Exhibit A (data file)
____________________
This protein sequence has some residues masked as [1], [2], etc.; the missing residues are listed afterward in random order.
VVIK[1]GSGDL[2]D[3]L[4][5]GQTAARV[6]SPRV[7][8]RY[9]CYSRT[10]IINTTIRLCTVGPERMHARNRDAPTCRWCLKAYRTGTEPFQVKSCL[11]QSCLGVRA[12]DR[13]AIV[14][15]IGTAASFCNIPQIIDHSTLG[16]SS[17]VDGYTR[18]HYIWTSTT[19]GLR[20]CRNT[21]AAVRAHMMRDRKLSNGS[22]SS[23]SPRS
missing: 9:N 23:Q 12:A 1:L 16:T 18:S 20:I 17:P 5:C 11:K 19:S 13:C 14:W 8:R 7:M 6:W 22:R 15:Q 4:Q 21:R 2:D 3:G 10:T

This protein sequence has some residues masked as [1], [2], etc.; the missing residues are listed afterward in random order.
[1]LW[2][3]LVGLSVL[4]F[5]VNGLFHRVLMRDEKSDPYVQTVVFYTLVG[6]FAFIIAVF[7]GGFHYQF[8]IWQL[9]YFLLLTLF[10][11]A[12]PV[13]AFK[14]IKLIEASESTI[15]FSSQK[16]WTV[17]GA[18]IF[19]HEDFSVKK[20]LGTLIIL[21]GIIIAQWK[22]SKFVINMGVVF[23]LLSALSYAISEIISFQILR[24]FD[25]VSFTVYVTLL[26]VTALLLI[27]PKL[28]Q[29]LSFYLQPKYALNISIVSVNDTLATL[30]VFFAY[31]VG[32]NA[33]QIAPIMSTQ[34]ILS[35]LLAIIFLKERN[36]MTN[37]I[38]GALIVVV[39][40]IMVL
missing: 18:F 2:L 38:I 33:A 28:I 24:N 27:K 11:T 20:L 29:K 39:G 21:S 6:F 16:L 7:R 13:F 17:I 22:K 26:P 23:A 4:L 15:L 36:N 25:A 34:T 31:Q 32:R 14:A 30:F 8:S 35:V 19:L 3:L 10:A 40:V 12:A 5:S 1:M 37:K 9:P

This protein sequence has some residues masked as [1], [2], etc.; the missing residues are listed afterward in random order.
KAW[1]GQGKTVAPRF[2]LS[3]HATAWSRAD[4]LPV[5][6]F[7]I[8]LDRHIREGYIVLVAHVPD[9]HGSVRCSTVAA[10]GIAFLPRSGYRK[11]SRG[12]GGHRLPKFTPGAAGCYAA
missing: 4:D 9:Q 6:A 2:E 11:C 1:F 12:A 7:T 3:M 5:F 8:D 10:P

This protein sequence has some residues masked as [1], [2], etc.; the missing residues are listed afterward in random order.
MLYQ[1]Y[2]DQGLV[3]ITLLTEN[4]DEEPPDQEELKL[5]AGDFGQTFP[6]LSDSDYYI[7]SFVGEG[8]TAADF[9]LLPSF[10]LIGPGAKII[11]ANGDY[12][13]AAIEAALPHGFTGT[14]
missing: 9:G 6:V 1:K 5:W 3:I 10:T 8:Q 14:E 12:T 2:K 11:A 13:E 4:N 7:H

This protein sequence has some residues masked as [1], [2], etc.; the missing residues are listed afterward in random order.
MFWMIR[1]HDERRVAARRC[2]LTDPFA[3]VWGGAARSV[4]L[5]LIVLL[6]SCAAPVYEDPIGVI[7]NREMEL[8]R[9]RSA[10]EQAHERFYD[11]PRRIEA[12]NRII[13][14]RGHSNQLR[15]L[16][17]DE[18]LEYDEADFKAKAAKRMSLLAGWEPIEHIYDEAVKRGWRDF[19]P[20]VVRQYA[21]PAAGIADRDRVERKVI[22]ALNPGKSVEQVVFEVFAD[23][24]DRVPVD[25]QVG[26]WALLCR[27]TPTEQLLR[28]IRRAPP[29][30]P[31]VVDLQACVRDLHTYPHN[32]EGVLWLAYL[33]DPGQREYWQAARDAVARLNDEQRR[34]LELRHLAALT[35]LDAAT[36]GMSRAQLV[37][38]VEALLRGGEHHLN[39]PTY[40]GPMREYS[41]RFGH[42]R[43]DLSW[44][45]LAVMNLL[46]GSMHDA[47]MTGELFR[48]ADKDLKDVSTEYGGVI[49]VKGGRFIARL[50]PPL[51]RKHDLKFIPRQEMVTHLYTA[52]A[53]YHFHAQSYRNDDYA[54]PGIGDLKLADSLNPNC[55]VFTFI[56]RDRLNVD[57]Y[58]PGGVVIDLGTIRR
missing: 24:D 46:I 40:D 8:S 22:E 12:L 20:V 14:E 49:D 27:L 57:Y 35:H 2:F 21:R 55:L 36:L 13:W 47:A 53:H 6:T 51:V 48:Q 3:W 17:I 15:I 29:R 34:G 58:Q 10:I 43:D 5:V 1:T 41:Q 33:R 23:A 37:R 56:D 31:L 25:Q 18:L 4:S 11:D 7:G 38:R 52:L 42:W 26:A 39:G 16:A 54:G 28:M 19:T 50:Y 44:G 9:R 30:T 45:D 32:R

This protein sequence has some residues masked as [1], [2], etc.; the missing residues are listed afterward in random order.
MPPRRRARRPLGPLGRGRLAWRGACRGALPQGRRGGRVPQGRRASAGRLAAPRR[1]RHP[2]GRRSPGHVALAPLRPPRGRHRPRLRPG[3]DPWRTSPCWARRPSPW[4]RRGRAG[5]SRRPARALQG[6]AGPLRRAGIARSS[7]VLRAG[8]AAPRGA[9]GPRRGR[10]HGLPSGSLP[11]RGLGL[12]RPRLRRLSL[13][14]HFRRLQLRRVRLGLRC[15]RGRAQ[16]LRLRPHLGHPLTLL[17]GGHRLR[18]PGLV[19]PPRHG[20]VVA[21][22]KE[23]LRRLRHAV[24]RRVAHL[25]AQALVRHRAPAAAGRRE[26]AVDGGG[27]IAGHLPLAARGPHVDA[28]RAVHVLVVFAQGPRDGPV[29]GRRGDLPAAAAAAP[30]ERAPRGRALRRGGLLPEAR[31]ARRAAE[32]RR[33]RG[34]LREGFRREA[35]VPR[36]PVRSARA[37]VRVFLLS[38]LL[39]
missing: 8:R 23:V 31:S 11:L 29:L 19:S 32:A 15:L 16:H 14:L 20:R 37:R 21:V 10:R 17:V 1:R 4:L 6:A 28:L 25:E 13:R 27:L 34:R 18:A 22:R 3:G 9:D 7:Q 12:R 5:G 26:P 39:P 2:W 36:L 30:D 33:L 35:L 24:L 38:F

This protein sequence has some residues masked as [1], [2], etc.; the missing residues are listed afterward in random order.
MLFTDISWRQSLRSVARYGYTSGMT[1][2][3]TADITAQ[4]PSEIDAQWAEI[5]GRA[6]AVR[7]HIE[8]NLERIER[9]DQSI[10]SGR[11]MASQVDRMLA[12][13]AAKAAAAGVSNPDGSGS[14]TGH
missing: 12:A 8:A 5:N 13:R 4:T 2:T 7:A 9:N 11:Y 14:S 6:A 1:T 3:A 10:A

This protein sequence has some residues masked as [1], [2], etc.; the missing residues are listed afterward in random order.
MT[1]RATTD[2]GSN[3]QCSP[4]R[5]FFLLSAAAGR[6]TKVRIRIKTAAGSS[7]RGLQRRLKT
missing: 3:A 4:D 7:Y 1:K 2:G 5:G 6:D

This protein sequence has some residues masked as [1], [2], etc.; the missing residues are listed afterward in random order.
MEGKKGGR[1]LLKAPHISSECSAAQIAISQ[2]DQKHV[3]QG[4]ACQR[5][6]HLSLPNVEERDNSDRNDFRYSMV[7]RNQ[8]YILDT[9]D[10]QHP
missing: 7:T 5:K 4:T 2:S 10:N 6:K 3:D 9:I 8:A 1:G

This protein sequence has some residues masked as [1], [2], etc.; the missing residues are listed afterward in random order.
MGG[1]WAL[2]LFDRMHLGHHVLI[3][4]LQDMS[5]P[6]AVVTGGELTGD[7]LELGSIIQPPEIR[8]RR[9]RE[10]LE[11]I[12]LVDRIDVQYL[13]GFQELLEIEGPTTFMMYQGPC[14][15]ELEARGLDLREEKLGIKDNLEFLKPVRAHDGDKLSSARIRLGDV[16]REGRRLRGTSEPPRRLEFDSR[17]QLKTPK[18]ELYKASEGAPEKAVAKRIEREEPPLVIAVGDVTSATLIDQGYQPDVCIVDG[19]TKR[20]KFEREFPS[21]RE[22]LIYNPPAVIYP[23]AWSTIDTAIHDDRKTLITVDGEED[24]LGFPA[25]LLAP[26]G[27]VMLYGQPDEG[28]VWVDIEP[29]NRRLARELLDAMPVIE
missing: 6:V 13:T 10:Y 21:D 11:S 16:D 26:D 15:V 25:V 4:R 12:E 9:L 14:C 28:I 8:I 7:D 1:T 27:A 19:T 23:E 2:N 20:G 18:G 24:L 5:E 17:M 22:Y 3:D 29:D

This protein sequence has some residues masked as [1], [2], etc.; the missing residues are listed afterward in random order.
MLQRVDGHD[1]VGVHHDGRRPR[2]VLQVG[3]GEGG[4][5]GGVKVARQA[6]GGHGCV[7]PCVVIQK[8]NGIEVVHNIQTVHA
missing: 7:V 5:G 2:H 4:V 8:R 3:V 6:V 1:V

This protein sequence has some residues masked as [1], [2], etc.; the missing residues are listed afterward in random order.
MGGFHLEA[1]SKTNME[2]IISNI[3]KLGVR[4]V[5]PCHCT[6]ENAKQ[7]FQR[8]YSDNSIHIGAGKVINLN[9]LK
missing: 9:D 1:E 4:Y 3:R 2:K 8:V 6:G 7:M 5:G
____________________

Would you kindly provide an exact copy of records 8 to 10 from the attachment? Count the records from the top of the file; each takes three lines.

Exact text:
This protein sequence has some residues masked as [1], [2], etc.; the missing residues are listed afterward in random order.
MT[1]RATTD[2]GSN[3]QCSP[4]R[5]FFLLSAAAGR[6]TKVRIRIKTAAGSS[7]RGLQRRLKT
missing: 3:A 4:D 7:Y 1:K 2:G 5:G 6:D

This protein sequence has some residues masked as [1], [2], etc.; the missing residues are listed afterward in random order.
MEGKKGGR[1]LLKAPHISSECSAAQIAISQ[2]DQKHV[3]QG[4]ACQR[5][6]HLSLPNVEERDNSDRNDFRYSMV[7]RNQ[8]YILDT[9]D[10]QHP
missing: 7:T 5:K 4:T 2:S 10:N 6:K 3:D 9:I 8:A 1:G

This protein sequence has some residues masked as [1], [2], etc.; the missing residues are listed afterward in random order.
MGG[1]WAL[2]LFDRMHLGHHVLI[3][4]LQDMS[5]P[6]AVVTGGELTGD[7]LELGSIIQPPEIR[8]RR[9]RE[10]LE[11]I[12]LVDRIDVQYL[13]GFQELLEIEGPTTFMMYQGPC[14][15]ELEARGLDLREEKLGIKDNLEFLKPVRAHDGDKLSSARIRLGDV[16]REGRRLRGTSEPPRRLEFDSR[17]QLKTPK[18]ELYKASEGAPEKAVAKRIEREEPPLVIAVGDVTSATLIDQGYQPDVCIVDG[19]TKR[20]KFEREFPS[21]RE[22]LIYNPPAVIYP[23]AWSTIDTAIHDDRKTLITVDGEED[24]LGFPA[25]LLAP[26]G[27]VMLYGQPDEG[28]VWVDIEP[29]NRRLARELLDAMPVIE
missing: 6:V 13:T 10:Y 21:D 11:S 16:D 26:D 15:V 25:V 4:R 12:E 9:L 14:C 28:I 8:I 7:D 1:T 27:A 19:T 23:E 2:N 20:G 18:G 24:L 5:E 17:M 22:Y 3:D 29:D